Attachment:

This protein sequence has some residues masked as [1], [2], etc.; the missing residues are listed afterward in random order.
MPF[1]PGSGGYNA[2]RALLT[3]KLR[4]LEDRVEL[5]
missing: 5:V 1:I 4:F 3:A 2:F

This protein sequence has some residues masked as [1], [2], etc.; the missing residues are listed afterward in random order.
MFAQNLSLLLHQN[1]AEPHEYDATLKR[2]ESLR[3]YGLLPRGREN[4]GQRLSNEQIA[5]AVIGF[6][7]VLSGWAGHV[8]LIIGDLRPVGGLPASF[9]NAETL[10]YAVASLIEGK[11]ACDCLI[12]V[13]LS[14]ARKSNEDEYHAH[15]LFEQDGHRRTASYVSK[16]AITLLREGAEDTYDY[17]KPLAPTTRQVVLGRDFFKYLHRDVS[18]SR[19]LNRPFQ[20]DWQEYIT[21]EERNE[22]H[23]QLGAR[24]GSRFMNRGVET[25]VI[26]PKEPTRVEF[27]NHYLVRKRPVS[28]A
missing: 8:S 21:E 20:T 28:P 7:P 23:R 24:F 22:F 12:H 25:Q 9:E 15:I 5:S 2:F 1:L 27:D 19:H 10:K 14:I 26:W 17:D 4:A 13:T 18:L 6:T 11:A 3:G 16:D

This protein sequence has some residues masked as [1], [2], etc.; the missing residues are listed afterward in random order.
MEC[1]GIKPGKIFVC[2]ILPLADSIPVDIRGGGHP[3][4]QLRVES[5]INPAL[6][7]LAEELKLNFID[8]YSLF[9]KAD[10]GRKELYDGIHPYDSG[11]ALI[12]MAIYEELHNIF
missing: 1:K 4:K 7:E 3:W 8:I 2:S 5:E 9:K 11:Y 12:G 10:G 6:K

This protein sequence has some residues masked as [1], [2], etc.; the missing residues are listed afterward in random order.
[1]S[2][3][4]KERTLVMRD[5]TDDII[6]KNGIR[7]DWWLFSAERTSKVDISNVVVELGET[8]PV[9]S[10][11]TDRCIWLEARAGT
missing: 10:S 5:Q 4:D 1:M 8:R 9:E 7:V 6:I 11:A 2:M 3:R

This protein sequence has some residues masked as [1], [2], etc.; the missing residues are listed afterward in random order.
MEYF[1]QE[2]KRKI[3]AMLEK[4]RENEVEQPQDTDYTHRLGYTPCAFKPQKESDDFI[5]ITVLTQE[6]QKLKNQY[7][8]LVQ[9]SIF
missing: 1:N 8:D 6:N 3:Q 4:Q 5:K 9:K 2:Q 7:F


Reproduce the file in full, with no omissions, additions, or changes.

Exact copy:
This protein sequence has some residues masked as [1], [2], etc.; the missing residues are listed afterward in random order.
MPF[1]PGSGGYNA[2]RALLT[3]KLR[4]LEDRVEL[5]
missing: 5:V 1:I 4:F 3:A 2:F

This protein sequence has some residues masked as [1], [2], etc.; the missing residues are listed afterward in random order.
MFAQNLSLLLHQN[1]AEPHEYDATLKR[2]ESLR[3]YGLLPRGREN[4]GQRLSNEQIA[5]AVIGF[6][7]VLSGWAGHV[8]LIIGDLRPVGGLPASF[9]NAETL[10]YAVASLIEGK[11]ACDCLI[12]V[13]LS[14]ARKSNEDEYHAH[15]LFEQDGHRRTASYVSK[16]AITLLREGAEDTYDY[17]KPLAPTTRQVVLGRDFFKYLHRDVS[18]SR[19]LNRPFQ[20]DWQEYIT[21]EERNE[22]H[23]QLGAR[24]GSRFMNRGVET[25]VI[26]PKEPTRVEF[27]NHYLVRKRPVS[28]A
missing: 8:S 21:E 20:T 28:P 7:P 23:R 24:F 22:F 12:H 25:Q 9:E 15:I 5:S 2:F 1:L 27:D 19:H 10:K 14:I 26:W 17:D 4:A 13:T 18:L 6:T 11:A 3:G 16:D

This protein sequence has some residues masked as [1], [2], etc.; the missing residues are listed afterward in random order.
MEC[1]GIKPGKIFVC[2]ILPLADSIPVDIRGGGHP[3][4]QLRVES[5]INPAL[6][7]LAEELKLNFID[8]YSLF[9]KAD[10]GRKELYDGIHPYDSG[11]ALI[12]MAIYEELHNIF
missing: 1:K 4:K 7:E 3:W 8:I 2:S 5:E 9:K 11:Y 12:G 10:G 6:K

This protein sequence has some residues masked as [1], [2], etc.; the missing residues are listed afterward in random order.
[1]S[2][3][4]KERTLVMRD[5]TDDII[6]KNGIR[7]DWWLFSAERTSKVDISNVVVELGET[8]PV[9]S[10][11]TDRCIWLEARAGT
missing: 10:S 5:Q 4:D 1:M 8:R 9:E 7:V 6:I 11:A 2:M 3:R

This protein sequence has some residues masked as [1], [2], etc.; the missing residues are listed afterward in random order.
MEYF[1]QE[2]KRKI[3]AMLEK[4]RENEVEQPQDTDYTHRLGYTPCAFKPQKESDDFI[5]ITVLTQE[6]QKLKNQY[7][8]LVQ[9]SIF
missing: 1:N 8:D 6:N 3:Q 4:Q 5:K 9:K 2:Q 7:F